A car is removed from the site of a car bomb attack against Riyadh al-Adhadh's convoy, north Baghdad, September 15, 2013
A damaged car is removed by a tow truck from the site of a car bomb attack against the convoy of Riyadh al-Adhadh, the chief of the provincial council and a Sunni lawmaker belonging to the party of the national parliament speaker on September 15, 2013 in the Waziriyah neighbourhood of north Baghdad. © Sabah Arar - AFP
A car is removed from the site of a car bomb attack against Riyadh al-Adhadh's convoy, north Baghdad, September 15, 2013
AFP
Last updated: September 15, 2013

Baghdad official escapes bombing as attacks kill at least 28

Attacks across Iraq, including more than a dozen car bombs, killed at least 46 people on Sunday while the head of Baghdad's provincial council escaped an assassination attempt on his convoy.

The violence was the latest in months of unrelenting bloodshed, the country's worst since 2008, that has sparked concern Iraq is slipping back into the all-out sectarian war of previous years that killed tens of thousands.

Authorities have imposed tough restrictions on movement in the capital and elsewhere, and carried out wide-ranging operations against militants, but insurgents have pressed their attacks.

On Sunday, they struck in more than a dozen towns and cities, with at least 17 car bombs, killing 46 people and wounding more than 130 overall.

The deadliest violence was in and around the city of Hilla, the predominantly Shiite capital of Babil province south of Baghdad, where four car bombs killed 19 people, police and medics said.

"I saw many people with burns, and people who were on fire, they were screaming for help," said Sajjad al-Amari, a 22-year-old witness to one car bombing on the outskirts of Hilla.

Another witness, Karrar Ahmed, told AFP he saw "many shop owners who were thrown to the floor, many were killed and wounded, and they were lying on the ground, among the goods from their shops."

Ahmed, still shaking with nerves, said incompetence by the security forces had "cleared the way for terrorists to target, and kill, civilians."

No group immediately claimed responsibility for the violence, which largely struck majority Shiite areas. Sunni militants linked to Al-Qaeda, however, often target Iraq's Shiite majority, whose adherents they regard as apostates.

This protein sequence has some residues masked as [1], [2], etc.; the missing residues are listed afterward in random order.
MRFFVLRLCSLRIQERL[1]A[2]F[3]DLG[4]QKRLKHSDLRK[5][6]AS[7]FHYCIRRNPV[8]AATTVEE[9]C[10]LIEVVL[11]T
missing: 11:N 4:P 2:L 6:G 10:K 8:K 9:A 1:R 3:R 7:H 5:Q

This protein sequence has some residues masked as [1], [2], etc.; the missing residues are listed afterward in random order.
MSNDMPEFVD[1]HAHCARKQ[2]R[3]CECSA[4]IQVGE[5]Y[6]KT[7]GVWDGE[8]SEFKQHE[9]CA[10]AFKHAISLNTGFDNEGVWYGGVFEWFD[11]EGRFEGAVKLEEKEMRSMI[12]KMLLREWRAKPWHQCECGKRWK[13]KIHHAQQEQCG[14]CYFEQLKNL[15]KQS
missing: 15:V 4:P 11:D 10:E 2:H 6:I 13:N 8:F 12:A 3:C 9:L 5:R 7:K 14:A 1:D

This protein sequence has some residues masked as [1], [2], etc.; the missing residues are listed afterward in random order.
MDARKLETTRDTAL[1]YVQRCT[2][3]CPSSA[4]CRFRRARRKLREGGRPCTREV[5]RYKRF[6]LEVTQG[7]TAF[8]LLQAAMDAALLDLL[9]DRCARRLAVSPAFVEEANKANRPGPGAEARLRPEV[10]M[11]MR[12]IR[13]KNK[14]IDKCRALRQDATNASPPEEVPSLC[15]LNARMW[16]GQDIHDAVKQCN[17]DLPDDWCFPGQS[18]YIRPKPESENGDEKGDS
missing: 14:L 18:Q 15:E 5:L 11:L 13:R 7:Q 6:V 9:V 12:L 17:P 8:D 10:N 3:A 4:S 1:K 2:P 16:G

In Baghdad, meanwhile, a car bomb hit the convoy of Riyadh al-Adhadh, chief of the provincial council and a Sunni lawmaker from the party of the national parliament speaker.

Adhadh was unharmed but two others, including one of his bodyguards, were killed and four people were wounded.

The blast shattered the windows of nearby shops and buildings, and security forces imposed a cordon around the area in the aftermath, an AFP journalist at the scene said.

A separate car bomb later on Sunday in the capital killed three others.

Another car bombing at a market on the outskirts of the southern port city of Basra killed three people and wounded 15 others, officials said.

Attacks south of Baghdad -- in Yusifiyah, Karbala, Nasiriyah, Kut, Suweirah and Hafriyah -- left nine people dead, while shootings and bombings in and around the northern and western cities of Abu Ghraib, Baquba, Sharqat, Kirkuk and Mosul killed 10 more.

The latest bloodshed comes amid a months-long increase in violence which has left more than 4,000 dead already this year, as Iraq grapples with a prolonged political deadlock and spillover from the civil war in neighbouring Syria.

On Saturday, a suicide bomber at a funeral near Mosul, Iraq's main northern city, killed 27 people and wounded dozens, and violence in the past week alone has claimed more than 200 lives.

Authorities insist a campaign targeting militants is yielding results, claiming to have captured hundreds of alleged fighters and killed dozens, with security forces apparently having dismantled several insurgent training camps and bomb-making sites.

But the government has faced criticism for not doing more to defuse Sunni Arab anger over alleged ill-treatment at the hands of the Shiite-led authorities.

Analysts and diplomats say militants have exploited this on the ground to recruit new fighters and carry out attacks.

Last week, an Al-Qaeda front group claimed responsibility for a spate of car bombs that targeted Shiite neighbourhoods of Baghdad and left 50 dead.

The surge in violence comes as the government grapples with a prolonged political stalemate, with no significant legislation passed since March 2010 parliamentary elections.

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